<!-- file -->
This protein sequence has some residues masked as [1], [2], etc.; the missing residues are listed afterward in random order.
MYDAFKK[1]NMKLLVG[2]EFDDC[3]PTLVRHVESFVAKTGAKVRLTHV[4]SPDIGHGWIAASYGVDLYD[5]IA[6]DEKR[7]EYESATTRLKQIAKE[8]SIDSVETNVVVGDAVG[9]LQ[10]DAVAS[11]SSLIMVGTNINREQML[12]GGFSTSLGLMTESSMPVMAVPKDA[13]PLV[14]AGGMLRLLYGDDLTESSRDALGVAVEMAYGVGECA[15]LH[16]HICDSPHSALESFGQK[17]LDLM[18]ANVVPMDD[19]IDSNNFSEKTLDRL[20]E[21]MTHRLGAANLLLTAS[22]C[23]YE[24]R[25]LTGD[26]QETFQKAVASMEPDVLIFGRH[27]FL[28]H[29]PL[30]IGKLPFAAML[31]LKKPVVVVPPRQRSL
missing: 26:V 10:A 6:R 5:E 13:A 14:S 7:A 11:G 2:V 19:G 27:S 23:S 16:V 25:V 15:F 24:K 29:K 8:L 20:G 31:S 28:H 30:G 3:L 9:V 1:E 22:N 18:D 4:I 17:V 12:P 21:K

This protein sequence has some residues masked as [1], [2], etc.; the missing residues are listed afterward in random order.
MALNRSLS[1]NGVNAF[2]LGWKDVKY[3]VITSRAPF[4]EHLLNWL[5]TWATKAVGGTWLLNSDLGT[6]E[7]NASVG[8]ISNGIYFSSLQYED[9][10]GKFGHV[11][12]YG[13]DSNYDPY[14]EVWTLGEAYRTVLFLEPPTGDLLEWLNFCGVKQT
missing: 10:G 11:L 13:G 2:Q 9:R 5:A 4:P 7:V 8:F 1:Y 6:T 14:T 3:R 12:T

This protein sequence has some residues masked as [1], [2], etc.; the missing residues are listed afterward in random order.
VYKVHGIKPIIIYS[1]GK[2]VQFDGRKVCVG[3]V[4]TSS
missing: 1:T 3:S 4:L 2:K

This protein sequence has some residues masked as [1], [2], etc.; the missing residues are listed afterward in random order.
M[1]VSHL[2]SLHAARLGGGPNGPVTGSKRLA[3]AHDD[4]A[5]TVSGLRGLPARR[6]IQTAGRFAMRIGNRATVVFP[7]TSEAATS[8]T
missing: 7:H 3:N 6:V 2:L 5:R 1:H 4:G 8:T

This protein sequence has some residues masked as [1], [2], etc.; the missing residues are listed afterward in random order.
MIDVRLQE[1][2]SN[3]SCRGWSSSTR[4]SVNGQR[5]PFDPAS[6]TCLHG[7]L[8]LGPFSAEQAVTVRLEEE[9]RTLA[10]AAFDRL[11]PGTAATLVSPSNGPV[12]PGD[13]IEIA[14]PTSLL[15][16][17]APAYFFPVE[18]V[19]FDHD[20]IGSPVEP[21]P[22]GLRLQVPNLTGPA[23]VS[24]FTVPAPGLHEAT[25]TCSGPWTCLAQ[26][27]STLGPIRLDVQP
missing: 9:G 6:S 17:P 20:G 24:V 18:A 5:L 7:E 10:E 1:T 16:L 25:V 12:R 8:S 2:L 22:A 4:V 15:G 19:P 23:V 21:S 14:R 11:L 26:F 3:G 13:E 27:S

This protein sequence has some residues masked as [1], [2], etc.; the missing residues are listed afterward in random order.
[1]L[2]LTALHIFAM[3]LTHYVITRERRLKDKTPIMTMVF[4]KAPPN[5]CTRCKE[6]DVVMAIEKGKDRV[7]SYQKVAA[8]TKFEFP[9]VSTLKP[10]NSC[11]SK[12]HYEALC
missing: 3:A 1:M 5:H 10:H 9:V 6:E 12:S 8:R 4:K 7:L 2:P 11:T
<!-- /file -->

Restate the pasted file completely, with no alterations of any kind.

This protein sequence has some residues masked as [1], [2], etc.; the missing residues are listed afterward in random order.
MYDAFKK[1]NMKLLVG[2]EFDDC[3]PTLVRHVESFVAKTGAKVRLTHV[4]SPDIGHGWIAASYGVDLYD[5]IA[6]DEKR[7]EYESATTRLKQIAKE[8]SIDSVETNVVVGDAVG[9]LQ[10]DAVAS[11]SSLIMVGTNINREQML[12]GGFSTSLGLMTESSMPVMAVPKDA[13]PLV[14]AGGMLRLLYGDDLTESSRDALGVAVEMAYGVGECA[15]LH[16]HICDSPHSALESFGQK[17]LDLM[18]ANVVPMDD[19]IDSNNFSEKTLDRL[20]E[21]MTHRLGAANLLLTAS[22]C[23]YE[24]R[25]LTGD[26]QETFQKAVASMEPDVLIFGRH[27]FL[28]H[29]PL[30]IGKLPFAAML[31]LKKPVVVVPPRQRSL
missing: 26:V 10:A 6:R 5:E 13:A 14:S 7:A 11:G 2:V 19:G 27:S 23:S 16:V 25:V 15:F 24:K 29:K 8:L 20:G 31:S 28:H 30:G 3:L 9:V 1:E 22:N 18:D 4:I 17:V 12:P 21:K

This protein sequence has some residues masked as [1], [2], etc.; the missing residues are listed afterward in random order.
MALNRSLS[1]NGVNAF[2]LGWKDVKY[3]VITSRAPF[4]EHLLNWL[5]TWATKAVGGTWLLNSDLGT[6]E[7]NASVG[8]ISNGIYFSSLQYED[9][10]GKFGHV[11][12]YG[13]DSNYDPY[14]EVWTLGEAYRTVLFLEPPTGDLLEWLNFCGVKQT
missing: 10:G 11:L 13:G 2:Q 9:R 5:A 4:P 7:V 8:F 1:Y 6:T 14:T 3:R 12:T

This protein sequence has some residues masked as [1], [2], etc.; the missing residues are listed afterward in random order.
VYKVHGIKPIIIYS[1]GK[2]VQFDGRKVCVG[3]V[4]TSS
missing: 1:T 3:S 4:L 2:K

This protein sequence has some residues masked as [1], [2], etc.; the missing residues are listed afterward in random order.
M[1]VSHL[2]SLHAARLGGGPNGPVTGSKRLA[3]AHDD[4]A[5]TVSGLRGLPARR[6]IQTAGRFAMRIGNRATVVFP[7]TSEAATS[8]T
missing: 7:H 3:N 6:V 2:L 5:R 1:H 4:G 8:T

This protein sequence has some residues masked as [1], [2], etc.; the missing residues are listed afterward in random order.
MIDVRLQE[1][2]SN[3]SCRGWSSSTR[4]SVNGQR[5]PFDPAS[6]TCLHG[7]L[8]LGPFSAEQAVTVRLEEE[9]RTLA[10]AAFDRL[11]PGTAATLVSPSNGPV[12]PGD[13]IEIA[14]PTSLL[15][16][17]APAYFFPVE[18]V[19]FDHD[20]IGSPVEP[21]P[22]GLRLQVPNLTGPA[23]VS[24]FTVPAPGLHEAT[25]TCSGPWTCLAQ[26][27]STLGPIRLDVQP
missing: 9:G 6:S 17:P 20:G 24:V 18:A 5:L 7:E 10:E 1:T 16:L 25:V 12:R 8:S 2:L 22:A 4:V 15:G 19:P 23:V 21:S 14:R 11:L 26:F 3:G 13:E 27:S

This protein sequence has some residues masked as [1], [2], etc.; the missing residues are listed afterward in random order.
[1]L[2]LTALHIFAM[3]LTHYVITRERRLKDKTPIMTMVF[4]KAPPN[5]CTRCKE[6]DVVMAIEKGKDRV[7]SYQKVAA[8]TKFEFP[9]VSTLKP[10]NSC[11]SK[12]HYEALC
missing: 3:A 1:M 5:H 10:H 9:V 6:E 12:S 8:R 4:K 7:L 2:P 11:T